Methods

Design and setting

This was a cross sectional study of 66 older patients and their proxies (e.g., age 70 and older) who presented to the Preoperative Assessment Clinic at Wake Forest Baptist Medical Center for elective surgical procedures. Patients who are scheduled for elective procedures visit the clinic for preoperative medical and anesthesiology assessment prior to the procedures. Since most of the patients visit the clinic with companions, we determined that this clinic is ideal place to enroll. Eligible patients and surrogates were asked to provide written informed consent (IRB approval number 00040417; approval date 11/29/2016) before undergoing standardized assessments for frailty and mobility status by trained study personnel.

Inclusion criteria

We enrolled patients from January 17, 2017 to March 22, 2017, who met the criteria below: 1) age 70 years and older, 2) scheduled for elective surgical procedures, 3) accompanied by a proxy who was a caregiver of the patient or a family member and who spends a minimum of 1–2 h/day or 8 h/wk. with the patient. We enrolled an equal number of patients from lower, middle, and upper thirds of MAT-sf scores (lower ≤51.38 in men and ≤ 45.61 in women; middle 51.38 ≤ MAT-sf < 65.5 in men and 45.61 ≤ MAT-sf < 54.02 in women, and upper ≥65.5 in men and MAT-sf ≥ 54.02 in women). These subgroups were defined by our previous study of 197 elderly patients who were undergoing elective noncardiac surgeries [9].

Exclusion criteria

We excluded patients or proxies who had a language barrier that would prohibit them from understanding the questionnaire and directions to use the MAT-sf. We also excluded patients or proxies who could not provide informed consent. Patients and proxies gave separate verbal informed consent. We excluded 36 patients including 21 patients who did not have proxies, 7 patients who refused to participate, 5 patients who were missed, and 3 patients who were wheelchair-bound. Enrolled patients and excluded patients did not statistically differ in age and gender.

Mobility assessment

To assess mobility, participants were instructed on the use of the MAT-sf. The MAT-sf is a 10-item, computer-based assessment of mobility using animated video clips [11]. The 10 items used in the MAT-sf cover a broad range of functioning (walking on level ground, a slow jog, walking outdoors on uneven terrain, walking up a ramp with and without using a handrail, stepping over hurdles, ascending and descending stairs with and without the use of a handrail, and climbing stairs while carrying bags). Each item is accompanied by an animated video clip together with the responses for that question (number of minutes, number of times, yes/no). The tests were performed on a tablet (iPad, Apple, Inc) and were saved to an exportable file. While the patient is completing the MAT-sf assessment, the proxy was directed to a separate room to complete the MAT-sf for the patient (“Do you think Patient X can walk up this hill?”). To assess the stability of the proxy reported MAT-sf, the surrogates were asked to return within 2 weeks of the initial assessment and complete the MAT-sf on the patient a second time.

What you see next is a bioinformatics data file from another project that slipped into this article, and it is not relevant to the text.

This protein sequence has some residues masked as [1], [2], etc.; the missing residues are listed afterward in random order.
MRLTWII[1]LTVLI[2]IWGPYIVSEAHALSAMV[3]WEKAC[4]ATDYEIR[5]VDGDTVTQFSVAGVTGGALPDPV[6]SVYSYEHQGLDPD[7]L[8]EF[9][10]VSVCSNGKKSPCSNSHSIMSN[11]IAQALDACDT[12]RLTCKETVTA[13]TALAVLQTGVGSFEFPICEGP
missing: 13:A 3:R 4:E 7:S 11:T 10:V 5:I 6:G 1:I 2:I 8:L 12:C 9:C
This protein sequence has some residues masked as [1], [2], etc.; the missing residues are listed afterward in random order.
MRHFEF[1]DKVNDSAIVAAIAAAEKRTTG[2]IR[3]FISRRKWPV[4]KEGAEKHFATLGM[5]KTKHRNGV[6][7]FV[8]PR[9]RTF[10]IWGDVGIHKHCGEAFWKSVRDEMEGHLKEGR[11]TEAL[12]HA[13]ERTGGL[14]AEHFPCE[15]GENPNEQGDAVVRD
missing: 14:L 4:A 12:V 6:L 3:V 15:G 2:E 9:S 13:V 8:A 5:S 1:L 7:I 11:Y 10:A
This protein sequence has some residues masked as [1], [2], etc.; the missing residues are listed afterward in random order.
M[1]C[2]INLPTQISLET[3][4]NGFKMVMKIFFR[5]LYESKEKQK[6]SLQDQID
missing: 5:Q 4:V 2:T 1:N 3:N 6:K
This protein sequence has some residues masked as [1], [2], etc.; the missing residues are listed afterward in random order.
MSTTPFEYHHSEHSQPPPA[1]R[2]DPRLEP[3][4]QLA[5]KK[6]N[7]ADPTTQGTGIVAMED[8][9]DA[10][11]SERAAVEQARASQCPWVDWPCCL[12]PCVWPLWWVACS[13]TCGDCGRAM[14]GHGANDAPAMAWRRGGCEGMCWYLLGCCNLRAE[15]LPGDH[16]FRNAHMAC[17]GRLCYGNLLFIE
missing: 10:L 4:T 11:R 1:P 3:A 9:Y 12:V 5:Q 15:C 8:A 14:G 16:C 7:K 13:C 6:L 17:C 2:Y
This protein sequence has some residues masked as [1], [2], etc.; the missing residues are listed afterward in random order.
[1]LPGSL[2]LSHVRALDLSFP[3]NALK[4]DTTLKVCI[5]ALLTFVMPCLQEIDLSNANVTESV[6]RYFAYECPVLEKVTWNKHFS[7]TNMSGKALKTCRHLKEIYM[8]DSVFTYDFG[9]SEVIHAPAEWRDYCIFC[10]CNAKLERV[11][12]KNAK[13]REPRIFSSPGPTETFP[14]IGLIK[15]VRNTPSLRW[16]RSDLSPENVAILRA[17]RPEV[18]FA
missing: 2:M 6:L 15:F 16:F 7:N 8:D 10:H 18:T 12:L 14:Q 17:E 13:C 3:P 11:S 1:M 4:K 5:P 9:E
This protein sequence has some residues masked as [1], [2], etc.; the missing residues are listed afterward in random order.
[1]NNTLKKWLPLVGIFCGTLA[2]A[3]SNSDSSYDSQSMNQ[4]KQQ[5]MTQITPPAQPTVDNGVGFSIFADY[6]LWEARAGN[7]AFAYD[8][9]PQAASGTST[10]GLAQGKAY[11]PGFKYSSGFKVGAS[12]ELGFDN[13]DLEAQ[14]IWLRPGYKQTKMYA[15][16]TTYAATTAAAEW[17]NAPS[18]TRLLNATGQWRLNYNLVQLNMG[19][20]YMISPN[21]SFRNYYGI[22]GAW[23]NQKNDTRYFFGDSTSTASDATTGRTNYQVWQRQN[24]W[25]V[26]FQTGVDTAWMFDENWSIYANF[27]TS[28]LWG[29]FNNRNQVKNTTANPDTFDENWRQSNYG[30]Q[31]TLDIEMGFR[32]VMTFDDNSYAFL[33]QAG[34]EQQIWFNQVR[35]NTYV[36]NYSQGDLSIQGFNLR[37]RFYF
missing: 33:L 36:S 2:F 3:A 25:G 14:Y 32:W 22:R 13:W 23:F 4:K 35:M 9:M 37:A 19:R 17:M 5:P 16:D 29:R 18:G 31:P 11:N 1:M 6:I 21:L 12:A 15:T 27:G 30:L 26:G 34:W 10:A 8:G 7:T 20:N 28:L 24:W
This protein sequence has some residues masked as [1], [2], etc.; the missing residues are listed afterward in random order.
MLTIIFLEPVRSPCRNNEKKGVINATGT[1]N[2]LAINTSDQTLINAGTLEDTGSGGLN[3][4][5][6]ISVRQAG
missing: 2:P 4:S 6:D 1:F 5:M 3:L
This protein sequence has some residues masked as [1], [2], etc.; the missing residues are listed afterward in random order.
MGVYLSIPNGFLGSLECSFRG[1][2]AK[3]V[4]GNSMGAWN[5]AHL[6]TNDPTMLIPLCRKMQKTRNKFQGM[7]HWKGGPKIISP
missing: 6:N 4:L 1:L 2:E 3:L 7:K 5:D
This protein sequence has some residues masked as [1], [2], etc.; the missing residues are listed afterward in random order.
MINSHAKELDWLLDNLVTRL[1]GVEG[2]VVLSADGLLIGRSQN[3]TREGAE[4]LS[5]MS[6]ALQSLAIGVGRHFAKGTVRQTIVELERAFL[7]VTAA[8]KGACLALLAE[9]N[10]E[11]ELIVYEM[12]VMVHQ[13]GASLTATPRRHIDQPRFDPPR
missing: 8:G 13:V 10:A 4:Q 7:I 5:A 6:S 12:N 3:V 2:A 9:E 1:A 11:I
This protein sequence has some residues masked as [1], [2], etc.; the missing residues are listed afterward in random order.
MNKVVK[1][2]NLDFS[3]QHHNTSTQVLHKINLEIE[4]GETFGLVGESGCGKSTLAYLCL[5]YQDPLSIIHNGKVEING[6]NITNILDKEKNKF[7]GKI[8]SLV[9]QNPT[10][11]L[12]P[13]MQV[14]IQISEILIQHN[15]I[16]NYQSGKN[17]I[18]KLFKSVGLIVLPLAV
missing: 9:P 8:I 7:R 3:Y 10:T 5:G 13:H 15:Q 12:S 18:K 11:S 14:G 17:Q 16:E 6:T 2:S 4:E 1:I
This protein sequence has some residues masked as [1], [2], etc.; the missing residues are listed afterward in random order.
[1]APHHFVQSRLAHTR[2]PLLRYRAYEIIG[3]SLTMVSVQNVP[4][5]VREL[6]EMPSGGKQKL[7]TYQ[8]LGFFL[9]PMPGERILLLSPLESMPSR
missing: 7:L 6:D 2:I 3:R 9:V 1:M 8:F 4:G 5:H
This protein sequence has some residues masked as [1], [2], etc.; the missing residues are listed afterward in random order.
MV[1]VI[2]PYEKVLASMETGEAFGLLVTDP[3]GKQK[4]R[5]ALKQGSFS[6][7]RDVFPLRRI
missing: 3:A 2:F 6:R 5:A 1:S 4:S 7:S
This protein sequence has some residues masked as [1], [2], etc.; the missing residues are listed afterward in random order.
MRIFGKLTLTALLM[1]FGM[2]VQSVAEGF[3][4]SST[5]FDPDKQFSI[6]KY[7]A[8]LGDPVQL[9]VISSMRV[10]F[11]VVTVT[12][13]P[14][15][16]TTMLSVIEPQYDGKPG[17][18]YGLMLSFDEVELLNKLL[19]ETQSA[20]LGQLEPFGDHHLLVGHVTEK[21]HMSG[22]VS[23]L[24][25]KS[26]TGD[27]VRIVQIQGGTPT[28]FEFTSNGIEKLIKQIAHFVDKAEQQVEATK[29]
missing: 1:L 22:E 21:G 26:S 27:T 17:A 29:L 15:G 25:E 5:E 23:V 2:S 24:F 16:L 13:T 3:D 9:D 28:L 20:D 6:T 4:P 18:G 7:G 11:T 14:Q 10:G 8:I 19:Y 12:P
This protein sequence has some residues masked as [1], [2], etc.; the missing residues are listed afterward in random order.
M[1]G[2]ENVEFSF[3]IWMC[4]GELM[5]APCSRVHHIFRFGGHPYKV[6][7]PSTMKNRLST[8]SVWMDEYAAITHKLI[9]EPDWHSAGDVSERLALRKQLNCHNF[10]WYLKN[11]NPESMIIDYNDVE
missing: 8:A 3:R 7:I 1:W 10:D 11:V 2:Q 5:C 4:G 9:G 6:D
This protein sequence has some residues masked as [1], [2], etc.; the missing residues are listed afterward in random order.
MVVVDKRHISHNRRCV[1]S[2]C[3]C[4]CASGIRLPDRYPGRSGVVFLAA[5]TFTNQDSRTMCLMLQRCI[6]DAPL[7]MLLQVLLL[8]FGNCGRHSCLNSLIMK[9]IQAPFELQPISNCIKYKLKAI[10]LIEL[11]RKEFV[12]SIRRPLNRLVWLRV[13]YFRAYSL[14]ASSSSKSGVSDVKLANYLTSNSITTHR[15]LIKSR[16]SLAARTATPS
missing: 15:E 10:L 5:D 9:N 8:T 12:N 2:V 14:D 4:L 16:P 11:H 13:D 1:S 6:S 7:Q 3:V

Statistical analysis

We used descriptive statistics to characterize patients’ demographic variables, the relationship between the patients and their proxies, the time spent by the proxy with patients, and MAT-sf scores expressed as mean ± SD, median with interquartile range (IQR), or percentages as appropriate. We determined the mean ± SD of MAT-sf for both patients and proxies (both time points). Spearman correlations and regression analyses were used to quantify the association between patient and proxy responses. Interpretation of the correlation coefficient was exemplified by descriptive terms adapted from Munro [12] as follows: 0.00–0.25 little, if any, correlation; 0.26–0.49 low correlation; 0.50–0.69 moderate correlation; 0.70–0.89 high correlation; 0.9–1.00 very high correlation. The intraclass correlation coefficient was used to quantify intra-rater reliability assessments by the proxies [13]. Reliability measures greater than 0.75 have been previously categorized as representing excellent agreement [14]. Tests of the slope in the regression analyses, versus a slope of one, were used to quantify the refinement of proxy assessments relative to patient assessments. To assess the degree of agreement between patient and proxy response, the Bland-Altman analysis (including 95% confidence intervals) was also performed [15]. Mean differences between paired assessments of MAT-sf were performed using paired t-tests. All analyses were conducted using SAS 9.4 and p < 0.05 was considered statistically significant.